Socialist Worker

Alexandra Kollontai

In the second column of our series, Moira Nolan shows how Alexandra Kollontai wanted a new morality as well as economic change

Issue No. 1978

Alexandra Kollontai

Alexandra Kollontai


The lives of young women today are incomparable to that of their grandmothers in terms of work, expectations and sexual freedom. Yet, women are still oppressed.

It’s easy to see how many have drawn the conclusion that women’s inequality persists because it’s rooted in biology or human nature and is therefore here to stay.  

The politics and writings of Alexandra Kollontai offer the alternative view that women and men can have free and equal relations.

Though some of Kollontai’s writing is nearly 100 years old, it feels very fresh when read today. Her political pamphlets such as The Social Basis of the Woman Question, and Sexual Relations and the Class Struggle are critical in developing an understanding that women’s oppression is a product of the role of the family in capitalism.

Our rulers preach the virtues of the nuclear family and try to impose norms of personal and sexual behaviour in order to legitimise individuals’ responsibility for bringing up children. Any parent who is working and bringing up children will recognise Kollontai description of how, “Capitalism has placed on the shoulders of the woman a burden which crushes her: it has made her a wage worker without having lessened her cares as a mother.”

Her writings offer a brilliant analysis of how the liberation of women, and sexual freedom are bound up with the struggle to create a different world.

Writing about the 1905 revolution in Russia, Kollontai described how involvement in the mass strikes for better working conditions, and political protests against the authoritarian regime changed even the most oppressed people.

“At a time of unrest and strike actions the proletarian woman, downtrodden, timid and without rights, suddenly grows and learns to stand tall and straight.”

Kollontai always campaigned to bring women into the centre of the struggle. Yet she always linked this attempt to engage women workers with building the struggle itself. She argued that only a society that put people before profit would allocate the resources needed to end the burdens placed on individuals within the family.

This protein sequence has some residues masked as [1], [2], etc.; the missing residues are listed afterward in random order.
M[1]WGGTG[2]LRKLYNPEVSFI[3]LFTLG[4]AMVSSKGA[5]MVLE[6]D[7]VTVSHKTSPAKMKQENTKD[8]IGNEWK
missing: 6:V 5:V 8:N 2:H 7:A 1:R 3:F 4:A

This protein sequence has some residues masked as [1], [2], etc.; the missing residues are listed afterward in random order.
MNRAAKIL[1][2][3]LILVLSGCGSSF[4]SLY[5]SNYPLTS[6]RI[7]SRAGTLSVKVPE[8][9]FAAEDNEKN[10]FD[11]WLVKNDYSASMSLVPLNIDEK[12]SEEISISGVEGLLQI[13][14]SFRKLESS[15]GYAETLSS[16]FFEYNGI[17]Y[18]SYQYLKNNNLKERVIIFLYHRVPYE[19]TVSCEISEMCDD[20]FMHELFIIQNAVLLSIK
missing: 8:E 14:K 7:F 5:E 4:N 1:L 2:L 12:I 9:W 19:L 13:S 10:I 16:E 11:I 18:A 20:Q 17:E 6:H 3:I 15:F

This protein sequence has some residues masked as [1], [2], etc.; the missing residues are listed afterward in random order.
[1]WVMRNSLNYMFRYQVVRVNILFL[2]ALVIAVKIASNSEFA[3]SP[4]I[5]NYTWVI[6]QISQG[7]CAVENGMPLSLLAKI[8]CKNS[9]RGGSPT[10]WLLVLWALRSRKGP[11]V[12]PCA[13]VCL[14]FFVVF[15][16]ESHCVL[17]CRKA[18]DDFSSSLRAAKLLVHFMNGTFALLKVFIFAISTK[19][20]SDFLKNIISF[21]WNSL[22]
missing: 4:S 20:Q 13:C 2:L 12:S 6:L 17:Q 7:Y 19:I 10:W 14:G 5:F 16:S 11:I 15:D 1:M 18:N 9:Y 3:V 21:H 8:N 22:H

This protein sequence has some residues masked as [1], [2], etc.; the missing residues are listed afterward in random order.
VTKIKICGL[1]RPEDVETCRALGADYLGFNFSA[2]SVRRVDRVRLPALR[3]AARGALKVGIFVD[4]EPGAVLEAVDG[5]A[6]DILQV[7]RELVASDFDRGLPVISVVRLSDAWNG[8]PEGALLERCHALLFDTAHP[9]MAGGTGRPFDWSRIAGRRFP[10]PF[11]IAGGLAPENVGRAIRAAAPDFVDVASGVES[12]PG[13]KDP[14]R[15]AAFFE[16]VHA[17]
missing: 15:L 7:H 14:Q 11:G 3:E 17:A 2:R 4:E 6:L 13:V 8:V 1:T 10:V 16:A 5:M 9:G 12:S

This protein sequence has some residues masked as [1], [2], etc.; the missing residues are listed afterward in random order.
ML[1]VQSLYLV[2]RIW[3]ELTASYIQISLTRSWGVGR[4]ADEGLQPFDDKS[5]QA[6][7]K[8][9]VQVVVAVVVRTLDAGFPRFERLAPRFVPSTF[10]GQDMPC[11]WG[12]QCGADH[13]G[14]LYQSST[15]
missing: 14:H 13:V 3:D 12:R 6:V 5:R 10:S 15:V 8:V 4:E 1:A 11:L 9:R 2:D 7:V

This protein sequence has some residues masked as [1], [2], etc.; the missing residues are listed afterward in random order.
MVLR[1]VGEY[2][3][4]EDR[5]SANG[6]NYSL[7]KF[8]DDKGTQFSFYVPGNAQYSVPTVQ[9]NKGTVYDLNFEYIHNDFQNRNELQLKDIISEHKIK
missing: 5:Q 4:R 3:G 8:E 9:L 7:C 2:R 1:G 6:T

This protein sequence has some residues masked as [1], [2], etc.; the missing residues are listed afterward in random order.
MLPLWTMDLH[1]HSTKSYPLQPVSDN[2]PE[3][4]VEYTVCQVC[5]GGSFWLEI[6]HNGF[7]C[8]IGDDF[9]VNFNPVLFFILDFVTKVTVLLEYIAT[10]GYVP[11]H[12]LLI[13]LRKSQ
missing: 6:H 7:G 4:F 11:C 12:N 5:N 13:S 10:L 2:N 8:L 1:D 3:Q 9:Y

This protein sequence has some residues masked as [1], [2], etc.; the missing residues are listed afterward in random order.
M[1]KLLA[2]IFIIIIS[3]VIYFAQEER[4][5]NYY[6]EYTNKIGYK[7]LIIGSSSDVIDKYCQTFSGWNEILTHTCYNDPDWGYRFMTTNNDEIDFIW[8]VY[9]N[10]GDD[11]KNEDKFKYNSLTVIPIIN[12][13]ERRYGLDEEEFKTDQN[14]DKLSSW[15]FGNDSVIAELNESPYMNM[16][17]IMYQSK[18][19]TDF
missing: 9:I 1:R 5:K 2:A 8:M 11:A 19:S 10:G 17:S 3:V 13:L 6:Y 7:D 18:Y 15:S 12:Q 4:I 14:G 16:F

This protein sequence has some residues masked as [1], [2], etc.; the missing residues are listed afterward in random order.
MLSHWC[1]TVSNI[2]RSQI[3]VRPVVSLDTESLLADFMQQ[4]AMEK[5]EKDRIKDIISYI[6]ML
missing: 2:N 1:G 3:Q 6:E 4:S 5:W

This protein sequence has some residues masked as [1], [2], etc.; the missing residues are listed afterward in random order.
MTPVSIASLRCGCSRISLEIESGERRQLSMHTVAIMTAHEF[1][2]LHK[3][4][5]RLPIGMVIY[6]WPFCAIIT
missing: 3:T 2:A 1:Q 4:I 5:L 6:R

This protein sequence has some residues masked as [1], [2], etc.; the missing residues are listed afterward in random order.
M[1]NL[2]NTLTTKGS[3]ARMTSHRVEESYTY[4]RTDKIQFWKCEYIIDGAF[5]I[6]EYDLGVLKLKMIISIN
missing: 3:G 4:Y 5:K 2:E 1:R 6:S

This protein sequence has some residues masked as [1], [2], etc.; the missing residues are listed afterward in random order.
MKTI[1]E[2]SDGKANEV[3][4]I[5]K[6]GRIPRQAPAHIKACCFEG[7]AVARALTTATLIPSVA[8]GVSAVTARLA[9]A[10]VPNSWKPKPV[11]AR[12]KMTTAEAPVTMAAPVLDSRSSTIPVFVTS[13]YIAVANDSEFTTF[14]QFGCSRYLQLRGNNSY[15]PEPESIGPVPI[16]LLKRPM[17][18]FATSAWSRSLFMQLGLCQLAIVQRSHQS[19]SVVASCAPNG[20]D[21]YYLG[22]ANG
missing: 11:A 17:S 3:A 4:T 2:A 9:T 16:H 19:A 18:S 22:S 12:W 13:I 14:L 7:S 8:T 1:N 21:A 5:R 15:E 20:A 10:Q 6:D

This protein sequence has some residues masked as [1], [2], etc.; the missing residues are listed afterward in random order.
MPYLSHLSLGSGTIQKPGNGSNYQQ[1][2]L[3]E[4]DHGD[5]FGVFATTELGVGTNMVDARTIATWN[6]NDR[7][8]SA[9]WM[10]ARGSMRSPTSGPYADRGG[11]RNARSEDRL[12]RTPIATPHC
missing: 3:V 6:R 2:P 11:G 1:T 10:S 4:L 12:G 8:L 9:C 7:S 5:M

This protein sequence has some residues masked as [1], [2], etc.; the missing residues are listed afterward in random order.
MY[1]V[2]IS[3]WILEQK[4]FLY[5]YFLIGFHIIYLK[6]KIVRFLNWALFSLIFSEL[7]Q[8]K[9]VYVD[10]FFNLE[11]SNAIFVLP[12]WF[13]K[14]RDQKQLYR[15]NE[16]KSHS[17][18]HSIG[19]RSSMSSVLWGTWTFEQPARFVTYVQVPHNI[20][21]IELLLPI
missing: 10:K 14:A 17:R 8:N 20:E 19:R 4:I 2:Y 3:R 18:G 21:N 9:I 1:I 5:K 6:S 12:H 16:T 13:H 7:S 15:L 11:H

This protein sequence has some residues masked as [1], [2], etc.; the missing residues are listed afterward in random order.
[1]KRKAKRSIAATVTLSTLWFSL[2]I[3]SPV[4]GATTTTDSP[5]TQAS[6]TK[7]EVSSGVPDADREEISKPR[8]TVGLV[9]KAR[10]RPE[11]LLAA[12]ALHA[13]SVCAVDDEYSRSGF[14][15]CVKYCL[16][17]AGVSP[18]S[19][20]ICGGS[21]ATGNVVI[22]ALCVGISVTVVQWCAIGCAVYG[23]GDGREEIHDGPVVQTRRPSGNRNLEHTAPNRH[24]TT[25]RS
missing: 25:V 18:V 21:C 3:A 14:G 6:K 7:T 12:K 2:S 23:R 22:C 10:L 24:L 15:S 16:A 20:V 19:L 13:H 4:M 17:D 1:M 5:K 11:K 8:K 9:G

A women’s movement had developed in Russia as early as the 1890s. But it campaigned only for equality within existing capitalist society. 

While supporting demands for legal and political equality, Kollontai insisted that women needed a much more thorough transformation to achieve liberation. This could unite all workers as “the same hated chains of capitalism oppress their will and deprive them of the joys and charms of life.”

Kollontai’s sharp analysis was proved right by history. In the space of a few short years, the 1917 revolution brought more political and legal equality for women than has ever existed before or since. 

Abortion was made legal and free in 1920. The right to vote, equal pay and access to divorce and universal paid maternity leave were introduced within weeks of the revolution’s victory.

The leadership of the Bolshevik party, of which Kollontai was now a part, fought to ensure that measures were put in place to relieve women of many of the burdens placed on them in the capitalist family unit. 

By 1919 almost 90 percent of Petrograd’s population had access to communal restaurants, washing facilities and childcare.

Kollontai envisaged that a new morality could develop from the revolution, “a morality which helps to re-educate the personality of man enabling him to be capable of positive feeling, capable of freedom instead of being bound by a sense of property, capable of comradeship rather than inequality and submission”. 

Her two novels Love of the Worker Bees and A Great Love have characters grappling with the attempts to develop such a morality.   

Yet the revolution was strangled within a few years and Kollontai’s vision of transformed sexual relations was crushed. 

The reintroduction of market forces brought mass unemployment to women workers and ended state funding for many of the projects the Bolsheviks had initiated. A demoralised Kollontai left Russia to be ambassador to Norway. 

She simply watched from abroad while the Stalinist counter revolution destroyed the workers’ state and glorified motherhood and the family.

But though it was short-lived, the revolution and Kollontai’s writings signpost the road to women’s liberation, and sexual freedom for the whole of humanity. 


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Features
Sat 26 Nov 2005, 00:00 GMT
Issue No. 1978
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